On his radio show this past weekend—in the leadup to a contentious casino proposal at City Hall—Mayor Rob Ford said he’d welcome a gambling palace in Toronto, and justified the decision on economic grounds: “We’re in desperate need of revenues,” he said. And just then, two years into his term in office—the halfway point to the next election—the last faint signs of life that had once animated the ideology you might call “Ford Notion” died out.
For if the mayor has been clear on one thing since the moment he started campaigning for the job, it’s that the city did not want for money. “There’s more than enough money,” he told radio host John Oakley in explaining a tax cut shortly after his election, followed by the familiar mantra: “We have a major spending problem at City Hall, not a revenue problem.”
Even back then, most people who had any familiarity with the reality of the city’s finances could tell he was wrong, or lying. But his supporters believed him. Now that casino lobbyists are crawling the backrooms of City Hall (and drinking late into the night with members of council after mayoral arts fundraisers), Ford himself has come around to the obvious conclusion that the city needs money to pay for things.
That was about the last flimsy plank of Ford’s sloganeering platform that remained in place. As for the others, remember “Stop the Gravy Train”? On the campaign trail, Ford claimed very specifically that he’d be able to cut $3 billion in pure waste and inefficiency from the city’s budget over four years ($1.2 billion in the first two years alone). Today, he walks around claiming he stopped the gravy train when he saved the city just over a million dollars in councillor expense budgets. “Well, folks, the gravy train is over,” he told a crowd in his mom’s backyard in September. Meanwhile, the city’s net operating budget—the budget we fund with our municipal tax dollars—is more than $15 million higher than it was when Ford took office, as political blogger Matt Elliott of Metro is fond of pointing out.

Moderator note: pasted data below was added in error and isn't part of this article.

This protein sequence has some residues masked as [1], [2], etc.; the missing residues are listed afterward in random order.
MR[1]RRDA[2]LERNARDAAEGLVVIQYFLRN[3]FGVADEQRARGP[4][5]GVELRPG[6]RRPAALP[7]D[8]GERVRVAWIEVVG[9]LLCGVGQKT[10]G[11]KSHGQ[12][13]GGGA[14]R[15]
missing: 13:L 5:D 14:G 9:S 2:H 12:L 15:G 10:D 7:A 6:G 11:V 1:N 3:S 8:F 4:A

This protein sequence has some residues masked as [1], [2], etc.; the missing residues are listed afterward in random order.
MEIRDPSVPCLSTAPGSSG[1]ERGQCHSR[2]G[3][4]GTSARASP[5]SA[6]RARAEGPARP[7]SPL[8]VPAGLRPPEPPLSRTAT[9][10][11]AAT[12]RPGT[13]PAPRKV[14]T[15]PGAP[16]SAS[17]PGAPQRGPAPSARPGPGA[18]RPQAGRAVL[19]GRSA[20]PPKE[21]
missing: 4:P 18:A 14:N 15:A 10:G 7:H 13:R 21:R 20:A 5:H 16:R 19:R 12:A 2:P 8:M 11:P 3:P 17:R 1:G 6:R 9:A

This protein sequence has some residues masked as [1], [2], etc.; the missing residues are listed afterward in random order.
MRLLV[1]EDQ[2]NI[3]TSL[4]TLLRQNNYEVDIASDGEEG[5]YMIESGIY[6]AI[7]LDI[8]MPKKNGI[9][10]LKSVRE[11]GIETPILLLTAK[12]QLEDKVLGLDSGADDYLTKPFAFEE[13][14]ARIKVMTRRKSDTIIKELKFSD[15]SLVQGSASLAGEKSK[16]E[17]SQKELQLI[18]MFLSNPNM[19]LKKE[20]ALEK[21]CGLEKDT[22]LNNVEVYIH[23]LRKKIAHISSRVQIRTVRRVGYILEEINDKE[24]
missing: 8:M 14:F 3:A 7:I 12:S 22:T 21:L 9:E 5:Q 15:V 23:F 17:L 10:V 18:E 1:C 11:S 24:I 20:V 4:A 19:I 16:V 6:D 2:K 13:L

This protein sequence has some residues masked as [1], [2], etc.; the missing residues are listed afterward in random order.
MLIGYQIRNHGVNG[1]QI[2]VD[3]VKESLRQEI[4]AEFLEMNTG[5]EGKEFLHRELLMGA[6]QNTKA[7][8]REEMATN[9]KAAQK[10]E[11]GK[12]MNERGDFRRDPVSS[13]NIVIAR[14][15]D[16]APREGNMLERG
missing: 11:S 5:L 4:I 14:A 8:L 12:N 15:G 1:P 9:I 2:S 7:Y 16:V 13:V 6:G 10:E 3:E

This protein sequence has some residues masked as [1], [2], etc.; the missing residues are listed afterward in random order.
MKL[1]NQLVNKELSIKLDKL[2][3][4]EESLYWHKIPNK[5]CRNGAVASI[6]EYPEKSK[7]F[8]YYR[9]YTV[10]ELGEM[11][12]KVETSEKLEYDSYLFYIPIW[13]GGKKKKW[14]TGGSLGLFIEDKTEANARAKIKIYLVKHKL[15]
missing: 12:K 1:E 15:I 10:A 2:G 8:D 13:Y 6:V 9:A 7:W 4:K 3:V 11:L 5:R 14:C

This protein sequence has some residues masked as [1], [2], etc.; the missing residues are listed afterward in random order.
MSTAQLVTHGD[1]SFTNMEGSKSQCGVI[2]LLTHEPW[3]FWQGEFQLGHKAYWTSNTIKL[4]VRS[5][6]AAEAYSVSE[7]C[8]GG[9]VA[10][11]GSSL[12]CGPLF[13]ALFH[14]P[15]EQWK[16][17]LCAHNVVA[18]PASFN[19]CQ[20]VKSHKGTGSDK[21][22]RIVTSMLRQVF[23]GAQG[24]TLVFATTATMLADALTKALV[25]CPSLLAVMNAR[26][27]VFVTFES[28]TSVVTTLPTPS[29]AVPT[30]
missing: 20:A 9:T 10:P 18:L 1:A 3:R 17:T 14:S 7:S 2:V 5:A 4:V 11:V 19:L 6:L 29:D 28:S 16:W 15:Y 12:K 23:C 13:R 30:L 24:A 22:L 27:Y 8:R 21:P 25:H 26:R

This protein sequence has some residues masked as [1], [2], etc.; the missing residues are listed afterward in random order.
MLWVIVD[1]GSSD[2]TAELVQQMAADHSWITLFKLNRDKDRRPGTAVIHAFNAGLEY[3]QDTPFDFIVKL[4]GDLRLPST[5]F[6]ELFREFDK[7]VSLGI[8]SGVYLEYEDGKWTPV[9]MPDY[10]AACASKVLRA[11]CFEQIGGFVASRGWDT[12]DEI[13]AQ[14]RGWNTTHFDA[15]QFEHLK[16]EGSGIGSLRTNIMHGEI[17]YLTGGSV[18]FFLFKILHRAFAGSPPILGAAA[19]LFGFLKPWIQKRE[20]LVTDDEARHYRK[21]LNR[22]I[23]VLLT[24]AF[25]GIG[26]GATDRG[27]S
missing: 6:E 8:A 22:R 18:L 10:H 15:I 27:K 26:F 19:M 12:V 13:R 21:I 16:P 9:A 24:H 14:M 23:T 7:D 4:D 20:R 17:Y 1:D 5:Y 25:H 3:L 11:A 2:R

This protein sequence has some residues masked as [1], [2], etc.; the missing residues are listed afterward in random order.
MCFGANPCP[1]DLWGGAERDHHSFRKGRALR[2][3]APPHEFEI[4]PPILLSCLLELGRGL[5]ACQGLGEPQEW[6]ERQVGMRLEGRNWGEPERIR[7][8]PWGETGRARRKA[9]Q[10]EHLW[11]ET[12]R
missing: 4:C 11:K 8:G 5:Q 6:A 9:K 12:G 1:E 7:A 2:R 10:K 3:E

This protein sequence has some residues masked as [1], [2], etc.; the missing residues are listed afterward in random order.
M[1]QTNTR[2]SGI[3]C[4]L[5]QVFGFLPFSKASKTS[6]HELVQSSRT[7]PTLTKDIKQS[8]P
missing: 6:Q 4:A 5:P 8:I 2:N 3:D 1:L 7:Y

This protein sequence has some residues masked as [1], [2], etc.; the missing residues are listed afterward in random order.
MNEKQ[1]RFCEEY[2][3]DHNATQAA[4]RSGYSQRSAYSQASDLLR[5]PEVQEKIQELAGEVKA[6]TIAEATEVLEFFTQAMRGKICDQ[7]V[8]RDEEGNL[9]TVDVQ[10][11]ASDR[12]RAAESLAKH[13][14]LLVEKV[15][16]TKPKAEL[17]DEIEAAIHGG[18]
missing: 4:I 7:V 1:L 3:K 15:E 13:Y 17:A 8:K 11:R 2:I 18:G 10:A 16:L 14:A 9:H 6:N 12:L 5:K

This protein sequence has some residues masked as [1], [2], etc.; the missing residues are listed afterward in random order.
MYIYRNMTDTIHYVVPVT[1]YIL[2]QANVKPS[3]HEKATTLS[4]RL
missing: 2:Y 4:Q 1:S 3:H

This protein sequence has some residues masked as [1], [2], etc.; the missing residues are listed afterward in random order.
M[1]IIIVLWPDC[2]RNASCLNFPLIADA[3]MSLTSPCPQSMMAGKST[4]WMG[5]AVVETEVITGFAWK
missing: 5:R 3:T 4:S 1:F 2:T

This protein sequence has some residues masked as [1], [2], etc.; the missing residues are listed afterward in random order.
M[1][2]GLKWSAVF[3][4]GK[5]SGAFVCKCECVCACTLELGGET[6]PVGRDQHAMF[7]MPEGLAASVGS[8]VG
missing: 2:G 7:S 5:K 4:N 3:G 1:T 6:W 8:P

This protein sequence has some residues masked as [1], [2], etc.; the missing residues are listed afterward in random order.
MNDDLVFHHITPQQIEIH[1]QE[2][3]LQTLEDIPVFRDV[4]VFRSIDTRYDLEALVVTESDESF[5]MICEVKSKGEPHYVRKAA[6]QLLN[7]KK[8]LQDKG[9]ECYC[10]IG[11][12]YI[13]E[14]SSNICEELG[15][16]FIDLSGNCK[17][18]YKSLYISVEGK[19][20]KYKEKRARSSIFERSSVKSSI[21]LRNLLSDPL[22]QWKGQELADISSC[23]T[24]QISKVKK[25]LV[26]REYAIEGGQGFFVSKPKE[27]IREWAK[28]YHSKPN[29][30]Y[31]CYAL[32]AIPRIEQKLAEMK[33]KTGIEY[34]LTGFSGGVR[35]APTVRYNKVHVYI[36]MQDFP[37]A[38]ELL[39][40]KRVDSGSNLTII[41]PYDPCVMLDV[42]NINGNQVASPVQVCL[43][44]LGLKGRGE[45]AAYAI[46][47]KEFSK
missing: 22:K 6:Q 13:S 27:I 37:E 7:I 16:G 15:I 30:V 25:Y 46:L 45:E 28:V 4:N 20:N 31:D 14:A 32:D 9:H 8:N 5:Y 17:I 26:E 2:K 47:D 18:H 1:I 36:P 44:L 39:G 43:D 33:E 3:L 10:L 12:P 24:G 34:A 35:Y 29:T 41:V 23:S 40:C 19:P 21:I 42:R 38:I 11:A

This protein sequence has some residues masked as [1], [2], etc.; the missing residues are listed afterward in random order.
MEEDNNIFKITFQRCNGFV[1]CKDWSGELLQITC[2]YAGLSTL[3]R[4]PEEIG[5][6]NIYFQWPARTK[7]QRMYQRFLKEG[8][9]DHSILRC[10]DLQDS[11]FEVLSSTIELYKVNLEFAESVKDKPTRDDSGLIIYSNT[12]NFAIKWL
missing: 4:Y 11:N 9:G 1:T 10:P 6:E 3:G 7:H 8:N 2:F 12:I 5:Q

Then there was his claim that he wouldn’t cut any city services. “I will assure you that services will not be cut, guaranteed!” he said repeatedly while running for office, even promising that services for seniors, childcare, and the poor would be enhanced rather than cut. But then bus service was slashed and the library budget was scaled back, among other things. Ford himself had supported much more drastic measures, and is considering 50 more cuts to services heading into this year’s budget season. The only reason he hasn’t broken that promise more dramatically is that city council has refused to allow him to do so.
And finally, there’s “Respect for Taxpayers,” his big umbrella slogan. Barely a day goes by that we don’t hear another story about how he abuses taxpayer resources in exactly the ways he claimed were an abomination when he was running for office. Bailing on his responsibilities at City Hall—repeatedly—to coach a football team, using his mayoral office payroll as a staffing budget for that football team, directing city benefits funds from a developer to renovate his football team’s dressing room (see a pattern emerging here?), getting his office staff to inquire about money for the province for his football team, comandeering city buses from crowded suburban routes to chauffeur his football team… But it isn’t all football: There was also that time he personally intervened with city department managers to fix up the street around his family company’s office, and his repeated suggestions that the accountability officers charged with keeping government free from corruption should be eliminated.
Council long ago stopped taking direction from the mayor, and what we saw at the most recent council meeting—squabbling over possible mayoral reprimands, a defeat for the mayor on a major transit vote—has become the normal order of business under Mayor Rob Ford. But as an assessment of Rob Ford halfway through his term, his own frank admission that the city is in desperate need of revenue is a more significant marker. Because taken with his other broken promises and dispelled illusions, it’s clear to everyone that, two years in, the very premises of Rob Ford’s campaign were false. And it appears that’s even becoming clear to the mayor. I guess that’s progress, of a sort.